import jakarta.ws.rs.container.AsyncResponse;
import jakarta.ejb.EJB;
import jakarta.validation.constraints.Size;

Since this book was written to help you deliver the most incredible applications using Jakarta EE 8, I need to answer the following, and most important, question: how does this change affect you and/or your code if you migrate from 8 to 9?

The simple and quick answer is that your code/project will break. Period.

This isn't as bad as it sounds. At the end of the day, Jakarta EE has a huge community of developers around the world (probably one of the biggest communities), and most of them are developers like you that will face these same problems if there's no way out.

So, yes, you'll need to change the imports for all the classes in your project that use the javax namespace. And no, you won't need to do this manually (unless you want to).

While I'm writing this, there is already one tool that is being developed by the Apache Tomcat folks. You can try it out and follow the project for more information at https://github.com/apache/tomcat-jakartaee-migration.

I'm pretty sure that even more tools will become available soon. Stay tuned!

For more information about the big bang, you can read this amazing blog post by Mike Milinkovich: https://eclipse-foundation.blog/2020/01/16/moving-forward-with-jakarta-ee-9/.

Download the example code files

You can download the example code files for this book from your account at www.packtpub.com. If you purchased this book elsewhere, you can visit www.packtpub.com/support and register to have the files emailed directly to you.

You can download the code files by following these steps:

  1. Log in or register at www.packtpub.com.
  2. Select the SUPPORT tab.
  3. Click on Code Downloads & Errata.
  4. Enter the name of the book in the Search box and follow the onscreen instructions.

Once the file is downloaded, please make sure that you unzip or extract the folder using the latest version of:

  • WinRAR/7-Zip for Windows
  • Zipeg/iZip/UnRarX for Mac
  • 7-Zip/PeaZip for Linux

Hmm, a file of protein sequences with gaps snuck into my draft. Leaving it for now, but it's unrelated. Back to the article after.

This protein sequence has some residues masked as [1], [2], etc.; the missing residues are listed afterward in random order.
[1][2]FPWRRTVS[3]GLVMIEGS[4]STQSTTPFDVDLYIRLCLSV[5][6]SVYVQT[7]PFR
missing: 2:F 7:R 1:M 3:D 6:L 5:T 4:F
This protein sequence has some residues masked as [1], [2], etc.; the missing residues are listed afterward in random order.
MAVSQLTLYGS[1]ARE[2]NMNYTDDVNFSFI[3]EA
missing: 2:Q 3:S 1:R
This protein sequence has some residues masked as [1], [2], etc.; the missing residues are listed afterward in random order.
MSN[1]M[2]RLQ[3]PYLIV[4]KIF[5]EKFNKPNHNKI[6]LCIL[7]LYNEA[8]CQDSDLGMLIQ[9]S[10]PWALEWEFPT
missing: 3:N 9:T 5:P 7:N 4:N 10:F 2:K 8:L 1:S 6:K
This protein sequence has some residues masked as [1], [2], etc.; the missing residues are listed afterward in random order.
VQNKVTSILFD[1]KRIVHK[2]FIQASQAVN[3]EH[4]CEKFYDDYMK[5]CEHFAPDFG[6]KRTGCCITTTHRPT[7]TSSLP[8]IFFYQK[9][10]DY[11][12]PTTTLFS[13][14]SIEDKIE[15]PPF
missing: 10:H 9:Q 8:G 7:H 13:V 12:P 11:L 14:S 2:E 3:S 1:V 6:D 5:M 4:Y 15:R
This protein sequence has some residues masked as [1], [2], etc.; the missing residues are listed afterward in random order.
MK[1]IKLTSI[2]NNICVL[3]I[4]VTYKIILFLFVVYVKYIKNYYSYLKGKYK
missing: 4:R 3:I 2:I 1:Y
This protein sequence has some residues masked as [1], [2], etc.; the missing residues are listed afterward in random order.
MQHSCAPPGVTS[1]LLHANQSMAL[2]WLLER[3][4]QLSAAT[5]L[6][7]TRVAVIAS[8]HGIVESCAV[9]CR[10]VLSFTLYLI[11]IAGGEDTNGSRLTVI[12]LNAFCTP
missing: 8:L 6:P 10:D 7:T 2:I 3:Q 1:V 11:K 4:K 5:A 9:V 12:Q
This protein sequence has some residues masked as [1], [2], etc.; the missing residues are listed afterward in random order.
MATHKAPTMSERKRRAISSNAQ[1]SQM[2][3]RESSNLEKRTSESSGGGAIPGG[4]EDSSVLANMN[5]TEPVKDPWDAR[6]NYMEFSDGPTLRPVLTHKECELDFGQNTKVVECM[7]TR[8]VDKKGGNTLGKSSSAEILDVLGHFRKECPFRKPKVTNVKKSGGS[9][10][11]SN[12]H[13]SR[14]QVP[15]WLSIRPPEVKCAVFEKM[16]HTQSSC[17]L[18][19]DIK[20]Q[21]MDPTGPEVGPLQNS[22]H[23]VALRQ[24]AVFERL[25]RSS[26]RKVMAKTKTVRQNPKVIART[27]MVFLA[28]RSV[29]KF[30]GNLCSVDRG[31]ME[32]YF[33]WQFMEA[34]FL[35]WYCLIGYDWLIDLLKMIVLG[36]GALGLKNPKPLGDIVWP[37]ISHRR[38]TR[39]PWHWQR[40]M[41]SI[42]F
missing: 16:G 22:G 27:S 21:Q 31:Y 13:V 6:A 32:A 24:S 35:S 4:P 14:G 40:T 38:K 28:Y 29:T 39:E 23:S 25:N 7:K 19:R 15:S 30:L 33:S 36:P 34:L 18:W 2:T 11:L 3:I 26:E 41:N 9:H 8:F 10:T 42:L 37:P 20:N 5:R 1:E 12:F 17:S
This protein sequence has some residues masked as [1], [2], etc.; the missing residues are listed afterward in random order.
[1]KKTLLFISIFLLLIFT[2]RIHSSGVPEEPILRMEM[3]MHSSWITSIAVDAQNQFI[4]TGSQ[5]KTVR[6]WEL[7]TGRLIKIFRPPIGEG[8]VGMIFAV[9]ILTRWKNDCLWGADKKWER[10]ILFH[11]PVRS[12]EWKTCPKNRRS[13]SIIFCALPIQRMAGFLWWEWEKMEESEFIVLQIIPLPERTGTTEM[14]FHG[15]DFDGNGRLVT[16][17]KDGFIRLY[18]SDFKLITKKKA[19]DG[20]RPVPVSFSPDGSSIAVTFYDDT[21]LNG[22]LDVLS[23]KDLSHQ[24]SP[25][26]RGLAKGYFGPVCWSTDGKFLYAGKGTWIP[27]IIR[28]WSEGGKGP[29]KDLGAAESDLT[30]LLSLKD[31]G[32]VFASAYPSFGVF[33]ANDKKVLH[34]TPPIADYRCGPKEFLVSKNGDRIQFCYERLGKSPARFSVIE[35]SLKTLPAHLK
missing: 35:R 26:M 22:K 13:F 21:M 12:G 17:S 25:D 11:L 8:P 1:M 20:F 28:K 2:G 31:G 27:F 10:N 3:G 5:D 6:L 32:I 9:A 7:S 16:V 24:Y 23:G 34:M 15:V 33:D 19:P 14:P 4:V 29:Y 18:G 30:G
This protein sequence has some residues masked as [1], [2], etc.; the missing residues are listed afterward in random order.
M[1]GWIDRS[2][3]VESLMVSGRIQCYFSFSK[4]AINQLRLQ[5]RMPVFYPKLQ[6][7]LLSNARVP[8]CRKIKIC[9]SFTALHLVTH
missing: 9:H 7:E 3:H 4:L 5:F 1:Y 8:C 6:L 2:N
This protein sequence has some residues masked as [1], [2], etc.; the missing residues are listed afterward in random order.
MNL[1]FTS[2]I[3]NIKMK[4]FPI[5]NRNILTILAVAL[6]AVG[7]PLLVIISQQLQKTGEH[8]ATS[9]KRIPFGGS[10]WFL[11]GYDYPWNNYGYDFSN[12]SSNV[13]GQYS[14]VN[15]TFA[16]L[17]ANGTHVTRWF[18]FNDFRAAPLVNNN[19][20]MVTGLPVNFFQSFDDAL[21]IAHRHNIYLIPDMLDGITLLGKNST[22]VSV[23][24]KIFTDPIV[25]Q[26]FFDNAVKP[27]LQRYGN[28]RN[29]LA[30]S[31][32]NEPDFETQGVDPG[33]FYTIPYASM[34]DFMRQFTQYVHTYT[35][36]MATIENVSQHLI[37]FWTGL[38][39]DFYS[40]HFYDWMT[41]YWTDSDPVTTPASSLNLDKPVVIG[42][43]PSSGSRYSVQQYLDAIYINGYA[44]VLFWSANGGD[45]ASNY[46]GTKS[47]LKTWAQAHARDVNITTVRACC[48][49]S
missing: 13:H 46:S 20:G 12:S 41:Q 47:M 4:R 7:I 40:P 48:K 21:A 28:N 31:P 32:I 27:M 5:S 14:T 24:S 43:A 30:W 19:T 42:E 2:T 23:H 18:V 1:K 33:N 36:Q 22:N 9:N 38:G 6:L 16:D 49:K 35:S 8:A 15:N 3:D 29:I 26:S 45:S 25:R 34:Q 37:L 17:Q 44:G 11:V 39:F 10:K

The code bundle for the book is also hosted on GitHub at https://github.com/eldermoraes/javaee8-cookbook. In case there's an update to the code, it will be updated on the existing GitHub repository.

We also have other code bundles from our rich catalog of books and videos available at https://github.com/PacktPublishing/. Check them out!

Download the color images

We also provide a PDF file that has color images of the screenshots/diagrams used in this book. You can download it here: https://static.packt-cdn.com/downloads/9781838642884_ColorImages.pdf .

Conventions used

There are a number of text conventions used throughout this book.

CodeInText: Indicates code words in text, database table names, folder names, filenames, file extensions, pathnames, dummy URLs, user input, and Twitter handles. Here is an example: "Then, two key methods from SseResource do their work."

A block of code is set as follows:

<dependency>
<groupId>javax</groupId>
<artifactId>javaee-api</artifactId>
<version>8.0</version>
<scope>provided</scope>
</dependency>

Any command-line input or output is written as follows:

Info:   destroy

Bold: Indicates a new term, an important word, or words that you see onscreen. For example, words in menus or dialog boxes appear in the text like this. Here is an example: "We defined the security rules and roles through our code (the program). There's another approach called declarative security."

Warnings or important notes appear like this.
Tips and tricks appear like this.